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Thomas Aquinas College recognized for affordability

  • Contributed by Anne Forsyth



Recorder Staff
Saturday, September 16, 2017

If the original campus in Santa Paula, Calif. is any indication, future students at the Thomas Aquinas College campus in Northfield shouldn’t stress (as much) about impending student loan debt.

Thomas Aquinas College, a Roman Catholic liberal arts college, ranked as No. 30 out of 108 schools on the 2018 U.S. News & World Report’s Best Values list for national liberal arts colleges.

According to the list, 64 percent of students receive need-based grants, with a typical cost of $21,441 after grants. By comparison, students at the No. 1 ranked Williams College saw a typical cost of $19,545 after grants, but only 50 percent received need-based grants.

Additionally, in U.S. News & World Report’s Best Colleges guide of national liberal arts colleges, Thomas Aquinas College was ranked No. 58 of 233 schools.

According to U.S. News & World Report’s website, the rankings are determined based on 15 factors relating to academic excellence, with the ranking formula placing “an emphasis on outcomes, evidenced by measures of graduation and retention being the most heavily weighted factors in the Best Colleges rankings.” Data for the 2018 report was gathered in spring and summer.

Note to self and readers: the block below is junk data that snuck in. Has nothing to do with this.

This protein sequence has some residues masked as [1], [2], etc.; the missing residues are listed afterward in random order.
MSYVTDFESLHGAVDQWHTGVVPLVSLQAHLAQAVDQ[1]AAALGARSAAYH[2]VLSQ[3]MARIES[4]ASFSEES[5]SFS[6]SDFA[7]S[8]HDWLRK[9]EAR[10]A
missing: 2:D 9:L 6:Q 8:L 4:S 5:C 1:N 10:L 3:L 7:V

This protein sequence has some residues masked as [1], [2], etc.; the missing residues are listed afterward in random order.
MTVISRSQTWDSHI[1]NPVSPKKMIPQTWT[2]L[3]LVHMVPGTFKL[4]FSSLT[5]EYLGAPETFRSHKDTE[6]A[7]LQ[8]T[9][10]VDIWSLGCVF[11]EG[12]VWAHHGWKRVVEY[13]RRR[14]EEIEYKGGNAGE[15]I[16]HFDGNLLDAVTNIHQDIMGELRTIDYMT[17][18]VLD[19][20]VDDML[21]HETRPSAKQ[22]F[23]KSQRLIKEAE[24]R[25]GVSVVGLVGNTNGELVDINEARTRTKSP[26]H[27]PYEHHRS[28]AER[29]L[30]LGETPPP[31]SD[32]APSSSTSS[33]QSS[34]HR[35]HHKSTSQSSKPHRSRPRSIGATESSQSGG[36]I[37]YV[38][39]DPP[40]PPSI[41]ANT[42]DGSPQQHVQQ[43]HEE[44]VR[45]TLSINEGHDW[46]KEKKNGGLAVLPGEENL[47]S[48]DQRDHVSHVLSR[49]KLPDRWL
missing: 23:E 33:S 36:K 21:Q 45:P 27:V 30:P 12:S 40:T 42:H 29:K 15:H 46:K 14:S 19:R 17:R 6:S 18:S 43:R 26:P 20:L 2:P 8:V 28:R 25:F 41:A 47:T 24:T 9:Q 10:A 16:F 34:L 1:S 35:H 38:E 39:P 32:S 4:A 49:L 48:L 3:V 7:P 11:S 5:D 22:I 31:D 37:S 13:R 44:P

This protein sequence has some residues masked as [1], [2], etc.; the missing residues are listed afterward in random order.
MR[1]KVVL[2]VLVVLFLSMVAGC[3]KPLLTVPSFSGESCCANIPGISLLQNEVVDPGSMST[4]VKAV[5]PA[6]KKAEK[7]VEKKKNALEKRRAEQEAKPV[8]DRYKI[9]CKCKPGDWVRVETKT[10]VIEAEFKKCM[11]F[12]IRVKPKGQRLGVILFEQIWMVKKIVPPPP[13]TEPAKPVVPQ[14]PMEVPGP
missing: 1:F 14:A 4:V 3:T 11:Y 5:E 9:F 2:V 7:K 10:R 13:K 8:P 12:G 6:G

“(These rankings) point not only to the strength of our academic program — in terms of quality and class size — but also, importantly, to the reasonable tuition, room and board costs, and the generosity of our need-based financial aid program,” Admissions Director Jon Daly is quoted as saying in a Thomas Aquinas College press release. “This is important to both students and parents who need to be sure the investment they make in a college education is worthwhile.”

The liberal arts college took over ownership of part of the former Northfield Mount Hermon School campus on May 2, with hopes of starting another branch in Northfield. The Moody Center owns the remainder of the property.

President Michael McLean previously said he plans for the first classes in Northfield to begin in the fall of 2018. However, the college is still waiting for approval from the Massachusetts Department of Higher Education, which Director of College Relations Anne Forsyth predicts could come as soon as October or November.

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